“Welcome! Welcome to all of you, our esteemed trustees and donors. To this ‘Hanguang-jun in the minds of the people ’ anniversary exhibition, curated by our senior curator mister Nie Feng. Let’s please give a round of loud applause to his efforts and those of our junior curators and interns that put all their expertise and love into this lovely display!”
Wei Ying clapped politely as a middle aged man, stepped forward a little and gave a couple of bows before going back into the crowd.
“Today we have a special treat for our esteemed guests. I introduce to you one of our most gifted students and a direct blood descendant from Hanguang-jun himself, mister Lan Zhan!” she signalled to Lan Zhan, who stood up and gave a most proper bow. “Who will be delighting us with a short recital of some of Hanguang-jun’s own compositions. Afterwards, the display will be opening for your perusal and our staff will be available to answer any questions you might have. For now, please enjoy!”
Lan Zhan returned to his knees and waited for the applause to fade out before he started playing.
As soon as the first quick, jumpy notes played, Wei Ying and several of the guests smiled and a quick look to the program he had snatched up confirmed his thoughts. The first song was one of the most famous of Hanguang-jun’s compositions, a short, cheerful tune that had inspired many lullabies and children’s stories since then and was playfully named “Rabbits Amidst Snow”
He chuckled as he remembered the line that accompanied this tune in the book: ‘Greedy rabbits ate the students’ homework.’
Mostly he kept his eyes on his boyfriend as he played the guqin with long, bewitchingly slender fingers, tapping his own in time with each new tune, happily enjoying the delightful vision he was being offered. It took him almost three full songs to realize there was a large traditional painting right behind Lan Zhan. A painting that depicted Hanguang-jun playing his guqin and which showed a startling similarity to his boyfriend.
He blinked in surprise and studied the painting for a moment before smiling to himself and shaking his head. The similarities were mostly due to the clothes and the elegant posture they both shared, in truth, the man in the stylized painting barely even resembled Lan Zhan.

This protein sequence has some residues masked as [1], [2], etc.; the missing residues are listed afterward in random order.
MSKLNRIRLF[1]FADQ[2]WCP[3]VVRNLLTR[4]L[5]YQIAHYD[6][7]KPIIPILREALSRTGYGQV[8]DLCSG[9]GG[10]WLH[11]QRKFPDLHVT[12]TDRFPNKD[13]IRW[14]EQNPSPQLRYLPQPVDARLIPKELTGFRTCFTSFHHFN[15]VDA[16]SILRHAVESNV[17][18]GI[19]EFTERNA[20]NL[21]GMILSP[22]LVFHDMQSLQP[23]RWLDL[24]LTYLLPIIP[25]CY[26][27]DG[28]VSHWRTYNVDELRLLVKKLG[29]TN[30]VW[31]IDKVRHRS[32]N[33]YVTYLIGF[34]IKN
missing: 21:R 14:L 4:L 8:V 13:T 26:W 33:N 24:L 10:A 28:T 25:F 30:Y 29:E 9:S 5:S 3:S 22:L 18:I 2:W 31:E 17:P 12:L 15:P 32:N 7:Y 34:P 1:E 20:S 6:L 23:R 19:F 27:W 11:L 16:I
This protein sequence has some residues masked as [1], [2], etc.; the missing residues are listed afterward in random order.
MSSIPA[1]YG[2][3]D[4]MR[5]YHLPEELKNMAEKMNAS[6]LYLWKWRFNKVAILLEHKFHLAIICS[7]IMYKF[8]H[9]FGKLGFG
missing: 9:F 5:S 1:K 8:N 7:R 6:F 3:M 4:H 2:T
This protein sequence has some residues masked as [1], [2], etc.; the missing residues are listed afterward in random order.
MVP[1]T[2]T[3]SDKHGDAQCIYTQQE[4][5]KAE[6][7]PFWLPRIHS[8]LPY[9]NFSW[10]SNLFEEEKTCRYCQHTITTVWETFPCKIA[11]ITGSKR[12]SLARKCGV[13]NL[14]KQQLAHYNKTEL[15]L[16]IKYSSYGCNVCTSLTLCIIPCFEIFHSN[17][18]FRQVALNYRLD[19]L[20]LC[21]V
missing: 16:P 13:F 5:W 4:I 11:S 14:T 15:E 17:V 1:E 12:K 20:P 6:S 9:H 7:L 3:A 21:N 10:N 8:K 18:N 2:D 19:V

The donors and trustees were all as bewitched as he himself felt, and he couldn’t help but be smug at how skillfully Lan Zhan played his audience, as skillfully as he played the guqin. His boyfriend was truly a man among men.
But Lan Zhan was not scheduled to play the whole night long, and soon he reached the final piece of tonight’s recital. The first song in the Lotus Bloom collection: Wangxian.
Wangxian was the most famous of all compositions and Wei Ying had heard all kinds of arrangements for it, from opera to ballads to pop and even a weird synthetic rock version that had made Lan Zhan wrinkle his nose when he listened to it.
What Lan Zhan played right now was none of those, and indeed didn’t resemble any version Wei Ying had ever heard.
A slow tune, moving but not sad, calming and comforting. A memory of warmth and safety, of light in the darkest cave, of hope in the coldest storm. A promise of dawn after night.
His chest hurt, his eyes hurt, and his throat closed up as Lan Zhan’s fingers tenderly and lovingly played each string as if each note were a whispered confession between lovers hidden from the world.
The final notes spread through the atrium and faded into a deep quiet, only interrupted by soft sniffling and the crinkling of tissue packets being opened. Wei Ying was no different, taking out a handkerchief to dry his tears. Truly, Lan Zhan’s skill must be as good as Lan Wangji himself.
His boyfriend bowed to the crowd, who applauded loudly if not as enthusiastically, still too taken with the beautiful rendition of Wangxian they just heard, and walked off the raised platform to join Wei Ying.
“Hey,” he sniffled and laughed when Lan Zhan held his face softly, a worried look in his eyes. “I’m fine, I’m fine. That was just too tender and you know I’m a secret sap.”
Lan Zhan’s lips twitched.
“Hm, I know.”
“But never mind me, look at you!” he gasped, stepping away and looking up and down at Lan Zhan. Standing up like this, the sleek lines of his robes were even more eye-catching, the pure white really bringing out the warm gold of his eyes and the deep black of his hair. “You look breathtaking!”
Lan Zhan looked away, the reddening of his ear the only indication of the effect of Wei Ying’s words. He chuckled and reached out to pinch it, it was very warm.
“Wei Ying!” Lan Zhan hissed, stepping away and covering his ear with a wide-eyed look. It took all his self-control to not jump on him and kiss him senseless, he looked so sweet and innocent.
“I’ll behave, I promise,” then he winked, “for now.”
A deep sigh answered him and he laughed, taking Lan Zhan’s arm and pulling him along, quietly marvelling at the softness of the cloth under his hand.
“Come, come! I want to see the display!”